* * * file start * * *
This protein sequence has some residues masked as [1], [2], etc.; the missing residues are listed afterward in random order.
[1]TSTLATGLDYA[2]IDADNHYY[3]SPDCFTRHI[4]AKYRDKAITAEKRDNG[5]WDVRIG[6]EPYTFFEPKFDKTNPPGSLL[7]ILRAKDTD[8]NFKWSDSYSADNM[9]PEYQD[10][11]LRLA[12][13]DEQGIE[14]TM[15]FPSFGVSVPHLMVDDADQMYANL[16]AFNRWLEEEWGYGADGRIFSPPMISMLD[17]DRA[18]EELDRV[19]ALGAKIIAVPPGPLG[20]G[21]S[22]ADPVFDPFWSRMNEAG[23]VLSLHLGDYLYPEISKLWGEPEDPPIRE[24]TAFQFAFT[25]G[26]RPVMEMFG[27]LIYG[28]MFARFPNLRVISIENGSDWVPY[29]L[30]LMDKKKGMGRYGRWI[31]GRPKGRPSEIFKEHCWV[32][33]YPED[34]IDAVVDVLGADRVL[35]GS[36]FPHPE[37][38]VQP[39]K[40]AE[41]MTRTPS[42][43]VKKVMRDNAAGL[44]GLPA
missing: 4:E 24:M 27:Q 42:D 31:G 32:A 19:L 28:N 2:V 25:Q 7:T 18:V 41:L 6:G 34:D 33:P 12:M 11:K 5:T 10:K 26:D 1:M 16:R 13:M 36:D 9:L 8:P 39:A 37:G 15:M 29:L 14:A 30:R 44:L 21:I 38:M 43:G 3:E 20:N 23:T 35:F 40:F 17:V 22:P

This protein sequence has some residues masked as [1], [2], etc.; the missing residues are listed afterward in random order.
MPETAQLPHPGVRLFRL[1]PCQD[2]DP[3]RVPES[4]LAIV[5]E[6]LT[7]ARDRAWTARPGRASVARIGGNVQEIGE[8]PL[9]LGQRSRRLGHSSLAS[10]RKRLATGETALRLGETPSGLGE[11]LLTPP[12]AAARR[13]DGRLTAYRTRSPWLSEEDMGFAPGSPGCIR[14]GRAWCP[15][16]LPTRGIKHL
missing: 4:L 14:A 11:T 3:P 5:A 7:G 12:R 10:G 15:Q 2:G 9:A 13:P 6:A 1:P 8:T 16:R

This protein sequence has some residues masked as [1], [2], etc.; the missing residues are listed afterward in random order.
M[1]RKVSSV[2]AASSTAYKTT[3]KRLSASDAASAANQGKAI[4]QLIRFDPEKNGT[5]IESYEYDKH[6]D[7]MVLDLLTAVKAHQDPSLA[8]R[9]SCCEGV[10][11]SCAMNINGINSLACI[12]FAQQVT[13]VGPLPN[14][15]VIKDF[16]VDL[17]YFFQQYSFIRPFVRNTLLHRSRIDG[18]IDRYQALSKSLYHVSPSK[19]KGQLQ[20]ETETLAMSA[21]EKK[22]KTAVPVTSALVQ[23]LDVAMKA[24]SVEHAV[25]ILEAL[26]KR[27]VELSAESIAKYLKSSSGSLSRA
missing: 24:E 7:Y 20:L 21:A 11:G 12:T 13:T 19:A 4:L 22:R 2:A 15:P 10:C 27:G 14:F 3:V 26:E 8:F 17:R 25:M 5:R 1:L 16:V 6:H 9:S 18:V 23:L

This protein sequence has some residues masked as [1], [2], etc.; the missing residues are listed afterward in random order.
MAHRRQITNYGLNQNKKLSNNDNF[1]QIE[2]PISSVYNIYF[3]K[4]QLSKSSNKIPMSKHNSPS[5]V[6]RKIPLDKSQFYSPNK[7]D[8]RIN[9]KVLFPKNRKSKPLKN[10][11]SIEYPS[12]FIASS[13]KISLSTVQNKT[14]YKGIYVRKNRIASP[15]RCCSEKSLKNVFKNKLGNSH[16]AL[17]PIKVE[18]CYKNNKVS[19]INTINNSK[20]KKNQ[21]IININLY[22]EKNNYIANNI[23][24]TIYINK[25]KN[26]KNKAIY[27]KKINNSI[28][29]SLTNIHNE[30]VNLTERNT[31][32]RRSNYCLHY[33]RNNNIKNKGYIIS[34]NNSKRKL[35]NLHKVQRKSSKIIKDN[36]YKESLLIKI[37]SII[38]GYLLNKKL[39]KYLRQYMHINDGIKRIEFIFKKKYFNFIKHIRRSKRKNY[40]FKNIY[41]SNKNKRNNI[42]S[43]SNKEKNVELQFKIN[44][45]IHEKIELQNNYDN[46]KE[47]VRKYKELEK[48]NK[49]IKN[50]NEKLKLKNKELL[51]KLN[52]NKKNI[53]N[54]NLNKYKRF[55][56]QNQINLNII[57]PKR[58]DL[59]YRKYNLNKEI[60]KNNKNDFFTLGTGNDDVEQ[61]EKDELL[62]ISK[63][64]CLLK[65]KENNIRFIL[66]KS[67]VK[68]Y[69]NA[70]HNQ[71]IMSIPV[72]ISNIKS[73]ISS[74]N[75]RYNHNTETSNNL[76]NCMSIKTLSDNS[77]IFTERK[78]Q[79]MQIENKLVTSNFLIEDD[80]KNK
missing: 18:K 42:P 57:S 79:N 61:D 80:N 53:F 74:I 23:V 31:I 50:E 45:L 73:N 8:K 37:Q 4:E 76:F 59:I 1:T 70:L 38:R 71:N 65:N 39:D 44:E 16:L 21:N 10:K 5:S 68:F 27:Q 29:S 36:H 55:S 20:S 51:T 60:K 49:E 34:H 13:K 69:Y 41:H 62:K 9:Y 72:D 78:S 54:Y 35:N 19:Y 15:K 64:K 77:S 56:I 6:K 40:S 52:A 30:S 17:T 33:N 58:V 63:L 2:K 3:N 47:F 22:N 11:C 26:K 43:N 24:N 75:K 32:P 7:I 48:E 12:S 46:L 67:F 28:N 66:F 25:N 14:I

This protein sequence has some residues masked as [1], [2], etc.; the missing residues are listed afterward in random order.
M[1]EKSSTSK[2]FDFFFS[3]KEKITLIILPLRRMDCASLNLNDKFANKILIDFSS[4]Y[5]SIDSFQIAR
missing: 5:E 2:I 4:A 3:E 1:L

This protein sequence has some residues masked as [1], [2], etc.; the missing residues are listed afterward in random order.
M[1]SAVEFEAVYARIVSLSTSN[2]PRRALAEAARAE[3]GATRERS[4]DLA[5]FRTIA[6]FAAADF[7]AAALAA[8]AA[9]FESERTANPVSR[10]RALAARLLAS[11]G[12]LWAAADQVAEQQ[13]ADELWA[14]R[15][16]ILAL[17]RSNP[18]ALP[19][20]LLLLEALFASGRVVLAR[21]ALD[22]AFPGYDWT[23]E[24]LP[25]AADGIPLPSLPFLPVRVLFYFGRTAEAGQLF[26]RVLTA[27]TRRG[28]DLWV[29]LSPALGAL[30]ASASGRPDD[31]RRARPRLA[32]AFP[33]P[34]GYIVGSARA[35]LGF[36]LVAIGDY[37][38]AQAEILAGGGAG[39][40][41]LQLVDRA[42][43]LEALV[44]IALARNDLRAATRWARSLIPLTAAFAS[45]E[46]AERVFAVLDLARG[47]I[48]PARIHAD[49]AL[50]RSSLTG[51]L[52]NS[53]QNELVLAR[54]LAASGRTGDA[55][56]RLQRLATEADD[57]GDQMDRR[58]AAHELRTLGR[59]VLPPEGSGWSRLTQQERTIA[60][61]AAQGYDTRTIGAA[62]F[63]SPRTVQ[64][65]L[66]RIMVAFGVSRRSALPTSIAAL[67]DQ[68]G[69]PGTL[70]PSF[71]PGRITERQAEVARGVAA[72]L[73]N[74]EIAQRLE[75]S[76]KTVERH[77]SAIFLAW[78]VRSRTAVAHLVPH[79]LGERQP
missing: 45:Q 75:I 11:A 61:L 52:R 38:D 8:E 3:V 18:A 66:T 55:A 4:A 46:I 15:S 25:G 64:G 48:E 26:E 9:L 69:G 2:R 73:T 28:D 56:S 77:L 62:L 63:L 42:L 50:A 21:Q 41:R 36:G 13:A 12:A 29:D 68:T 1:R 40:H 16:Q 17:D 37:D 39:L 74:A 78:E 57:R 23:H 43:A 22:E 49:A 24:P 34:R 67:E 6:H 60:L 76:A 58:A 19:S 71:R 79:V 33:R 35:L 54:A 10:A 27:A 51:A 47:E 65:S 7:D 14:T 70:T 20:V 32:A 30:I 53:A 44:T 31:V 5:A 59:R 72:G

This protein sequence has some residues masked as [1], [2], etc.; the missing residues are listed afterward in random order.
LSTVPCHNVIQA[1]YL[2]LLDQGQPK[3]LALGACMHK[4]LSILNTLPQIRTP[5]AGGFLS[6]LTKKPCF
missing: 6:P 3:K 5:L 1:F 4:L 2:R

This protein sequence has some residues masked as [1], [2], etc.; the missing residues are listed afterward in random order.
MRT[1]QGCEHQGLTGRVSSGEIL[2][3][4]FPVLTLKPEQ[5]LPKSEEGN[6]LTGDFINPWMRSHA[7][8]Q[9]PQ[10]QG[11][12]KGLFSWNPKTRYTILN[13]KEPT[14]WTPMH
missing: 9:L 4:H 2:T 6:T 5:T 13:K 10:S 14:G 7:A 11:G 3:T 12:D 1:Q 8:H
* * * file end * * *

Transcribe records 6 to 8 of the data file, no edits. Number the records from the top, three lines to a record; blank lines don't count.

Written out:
This protein sequence has some residues masked as [1], [2], etc.; the missing residues are listed afterward in random order.
M[1]SAVEFEAVYARIVSLSTSN[2]PRRALAEAARAE[3]GATRERS[4]DLA[5]FRTIA[6]FAAADF[7]AAALAA[8]AA[9]FESERTANPVSR[10]RALAARLLAS[11]G[12]LWAAADQVAEQQ[13]ADELWA[14]R[15][16]ILAL[17]RSNP[18]ALP[19][20]LLLLEALFASGRVVLAR[21]ALD[22]AFPGYDWT[23]E[24]LP[25]AADGIPLPSLPFLPVRVLFYFGRTAEAGQLF[26]RVLTA[27]TRRG[28]DLWV[29]LSPALGAL[30]ASASGRPDD[31]RRARPRLA[32]AFP[33]P[34]GYIVGSARA[35]LGF[36]LVAIGDY[37][38]AQAEILAGGGAG[39][40][41]LQLVDRA[42][43]LEALV[44]IALARNDLRAATRWARSLIPLTAAFAS[45]E[46]AERVFAVLDLARG[47]I[48]PARIHAD[49]AL[50]RSSLTG[51]L[52]NS[53]QNELVLAR[54]LAASGRTGDA[55][56]RLQRLATEADD[57]GDQMDRR[58]AAHELRTLGR[59]VLPPEGSGWSRLTQQERTIA[60][61]AAQGYDTRTIGAA[62]F[63]SPRTVQ[64][65]L[66]RIMVAFGVSRRSALPTSIAAL[67]DQ[68]G[69]PGTL[70]PSF[71]PGRITERQAEVARGVAA[72]L[73]N[74]EIAQRLE[75]S[76]KTVERH[77]SAIFLAW[78]VRSRTAVAHLVPH[79]LGERQP
missing: 45:Q 75:I 11:A 61:L 52:R 38:D 8:E 3:V 18:A 66:T 55:A 4:A 46:I 15:S 25:G 64:G 48:E 26:E 9:L 69:G 2:R 73:T 28:D 56:S 77:L 62:L 63:L 42:L 50:A 21:Q 41:R 36:G 13:A 12:A 29:D 68:T 1:R 40:H 16:Q 17:D 37:D 39:L 74:A 78:E 57:R 23:H 43:A 22:E 49:A 24:P 34:R 67:E 6:H 60:L 76:A 58:A 19:S 71:R 79:V 33:R 35:L 54:A 10:A 27:A 51:A 47:E 65:S 7:D 14:T 70:T 20:V 32:A 30:I 53:A 44:T 31:V 5:A 59:R 72:G

This protein sequence has some residues masked as [1], [2], etc.; the missing residues are listed afterward in random order.
LSTVPCHNVIQA[1]YL[2]LLDQGQPK[3]LALGACMHK[4]LSILNTLPQIRTP[5]AGGFLS[6]LTKKPCF
missing: 6:P 3:K 5:L 1:F 4:L 2:R

This protein sequence has some residues masked as [1], [2], etc.; the missing residues are listed afterward in random order.
MRT[1]QGCEHQGLTGRVSSGEIL[2][3][4]FPVLTLKPEQ[5]LPKSEEGN[6]LTGDFINPWMRSHA[7][8]Q[9]PQ[10]QG[11][12]KGLFSWNPKTRYTILN[13]KEPT[14]WTPMH
missing: 9:L 4:H 2:T 6:T 5:T 13:K 10:S 14:G 7:A 11:G 3:T 12:D 1:Q 8:H